New Report Finds Shooting of Tamir Rice 'Objectively Reasonable'

A police officer fatally shot Tamir Rice in the park outside Cudell recreation center in Cleveland.
A police officer fatally shot Tamir Rice in the park outside Cudell recreation center in Cleveland. (Nick Castele / ideastream)

by Nick Castele

A new report released by prosecutors concludes Cleveland police officer Timothy Loehmann’s actions were “objectively reasonable” when he fatally shot 12-year-old Tamir Rice. This is the third report that prosecutors have made public reaching the same conclusion.

“We are not reaching any conclusions from these or other isolated bits of evidence,” Cuyahoga County Prosecutor Timothy McGinty said in a written statement. “Individually they are simply pieces of a complex puzzle. The gathering of evidence continues and the Grand Jury will evaluate it all.”

McGinty released the report the same day a group of Northeast Ohio religious leaders called for him to step aside from the case and appoint a special prosecutor. Attorneys for the Rice family have also demanded that McGinty recuse himself from the case, calling the prosecutor's investigation a “whitewash” and saying he chose experts favorable to law enforcement. 

Cuyahoga County prosecutors requested the report from W. Ken Katsaris, a law enforcement consultant and former sheriff from Florida who served as a state’s witness during the manslaughter trial of Cleveland police officer Michael Brelo.

“It is simply obvious that the officers had a reasonable belief that Rice was armed,” Katsaris wrote in his opinion for prosecutors. He later added, “Rice’s actions provided no other alternative to Officer Loehmann than to apply deadly force.”

Subodh Chandra, an attorney for the Rice family, wrote in an emailed statement that the family had lost confidence in the process under McGinty.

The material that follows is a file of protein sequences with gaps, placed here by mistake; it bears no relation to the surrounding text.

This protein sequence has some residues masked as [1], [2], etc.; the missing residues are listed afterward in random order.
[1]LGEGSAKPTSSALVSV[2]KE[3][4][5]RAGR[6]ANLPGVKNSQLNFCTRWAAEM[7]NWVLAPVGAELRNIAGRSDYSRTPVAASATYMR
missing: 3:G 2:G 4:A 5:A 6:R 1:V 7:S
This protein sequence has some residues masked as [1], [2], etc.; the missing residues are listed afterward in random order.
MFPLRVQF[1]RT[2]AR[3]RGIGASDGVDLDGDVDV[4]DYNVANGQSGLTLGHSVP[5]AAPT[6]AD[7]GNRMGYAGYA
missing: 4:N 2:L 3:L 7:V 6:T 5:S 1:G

“The report assumes non-existent facts—like what the officers were thinking when the officers have never testified,” he wrote, “and it ignores other critical facts—including the fact the officers rushed up to Tamir and fired immediately, the fact that Ohio is an open-carry state, and that the officers left a 12-year-old boy bleeding and dying on the ground without administering first aid.” 

Officers responded after a 9-1-1 caller reported seeing Tamir playing with an air gun at a west side park. Although the caller said he was unsure if the gun was real, that information was not relayed to police.

Police drove onto the grass within feet of Tamir, and Loehmann fired within two seconds of emerging from the passenger side of the vehicle.

“Video surveillance shows Rice pulling up his outer garment with both hands near the right side of his waist” just before Loehmann fired, an investigation by the Cuyahoga County Sheriff’s Office found earlier this year.

“According to witness interviews, it is unclear whether Loehmann shouted verbal commands” to Tamir as the police cruiser approached, the investigation also found.

Investigators also found it was nearly four minutes before an FBI agent arrived to deliver first aid. 

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